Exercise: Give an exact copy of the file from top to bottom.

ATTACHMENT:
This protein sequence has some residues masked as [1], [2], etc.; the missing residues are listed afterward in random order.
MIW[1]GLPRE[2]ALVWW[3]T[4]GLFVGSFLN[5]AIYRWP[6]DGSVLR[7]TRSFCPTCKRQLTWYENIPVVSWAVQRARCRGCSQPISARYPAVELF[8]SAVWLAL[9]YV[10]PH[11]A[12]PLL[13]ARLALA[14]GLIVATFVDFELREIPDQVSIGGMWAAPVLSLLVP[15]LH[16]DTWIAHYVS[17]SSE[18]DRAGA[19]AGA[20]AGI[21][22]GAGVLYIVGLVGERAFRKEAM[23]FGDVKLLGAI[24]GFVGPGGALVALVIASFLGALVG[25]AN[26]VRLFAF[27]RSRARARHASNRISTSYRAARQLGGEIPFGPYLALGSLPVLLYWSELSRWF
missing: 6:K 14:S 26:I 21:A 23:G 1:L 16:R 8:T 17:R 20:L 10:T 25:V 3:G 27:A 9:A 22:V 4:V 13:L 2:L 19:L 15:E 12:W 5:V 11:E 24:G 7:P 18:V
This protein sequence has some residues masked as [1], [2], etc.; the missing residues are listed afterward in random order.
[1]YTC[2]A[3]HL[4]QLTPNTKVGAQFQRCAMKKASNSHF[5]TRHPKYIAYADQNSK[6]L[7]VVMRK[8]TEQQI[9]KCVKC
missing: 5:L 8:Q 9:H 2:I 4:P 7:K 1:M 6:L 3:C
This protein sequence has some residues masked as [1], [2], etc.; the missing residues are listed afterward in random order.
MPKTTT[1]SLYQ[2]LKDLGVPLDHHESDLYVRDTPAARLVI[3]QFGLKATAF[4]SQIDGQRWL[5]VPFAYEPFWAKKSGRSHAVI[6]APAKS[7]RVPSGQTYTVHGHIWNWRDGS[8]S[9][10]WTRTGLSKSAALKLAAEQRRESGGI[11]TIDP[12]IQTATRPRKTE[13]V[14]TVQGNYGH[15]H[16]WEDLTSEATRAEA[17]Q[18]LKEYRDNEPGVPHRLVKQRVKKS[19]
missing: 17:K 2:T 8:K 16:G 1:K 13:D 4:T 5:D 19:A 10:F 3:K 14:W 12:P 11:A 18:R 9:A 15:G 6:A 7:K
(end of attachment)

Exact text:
This protein sequence has some residues masked as [1], [2], etc.; the missing residues are listed afterward in random order.
MIW[1]GLPRE[2]ALVWW[3]T[4]GLFVGSFLN[5]AIYRWP[6]DGSVLR[7]TRSFCPTCKRQLTWYENIPVVSWAVQRARCRGCSQPISARYPAVELF[8]SAVWLAL[9]YV[10]PH[11]A[12]PLL[13]ARLALA[14]GLIVATFVDFELREIPDQVSIGGMWAAPVLSLLVP[15]LH[16]DTWIAHYVS[17]SSE[18]DRAGA[19]AGA[20]AGI[21][22]GAGVLYIVGLVGERAFRKEAM[23]FGDVKLLGAI[24]GFVGPGGALVALVIASFLGALVG[25]AN[26]VRLFAF[27]RSRARARHASNRISTSYRAARQLGGEIPFGPYLALGSLPVLLYWSELSRWF
missing: 6:K 14:S 26:I 21:A 23:G 1:L 16:R 8:T 17:R 20:L 10:T 25:V 3:G 27:A 9:A 22:V 4:V 13:L 2:L 19:L 15:E 12:W 5:V 11:E 24:G 7:P 18:V
This protein sequence has some residues masked as [1], [2], etc.; the missing residues are listed afterward in random order.
[1]YTC[2]A[3]HL[4]QLTPNTKVGAQFQRCAMKKASNSHF[5]TRHPKYIAYADQNSK[6]L[7]VVMRK[8]TEQQI[9]KCVKC
missing: 5:L 8:Q 9:H 2:I 4:P 7:K 1:M 6:L 3:C
This protein sequence has some residues masked as [1], [2], etc.; the missing residues are listed afterward in random order.
MPKTTT[1]SLYQ[2]LKDLGVPLDHHESDLYVRDTPAARLVI[3]QFGLKATAF[4]SQIDGQRWL[5]VPFAYEPFWAKKSGRSHAVI[6]APAKS[7]RVPSGQTYTVHGHIWNWRDGS[8]S[9][10]WTRTGLSKSAALKLAAEQRRESGGI[11]TIDP[12]IQTATRPRKTE[13]V[14]TVQGNYGH[15]H[16]WEDLTSEATRAEA[17]Q[18]LKEYRDNEPGVPHRLVKQRVKKS[19]
missing: 17:K 2:T 8:K 16:G 1:K 13:D 4:T 5:D 19:A 10:F 3:K 14:W 12:P 11:A 18:R 9:A 15:G 6:A 7:K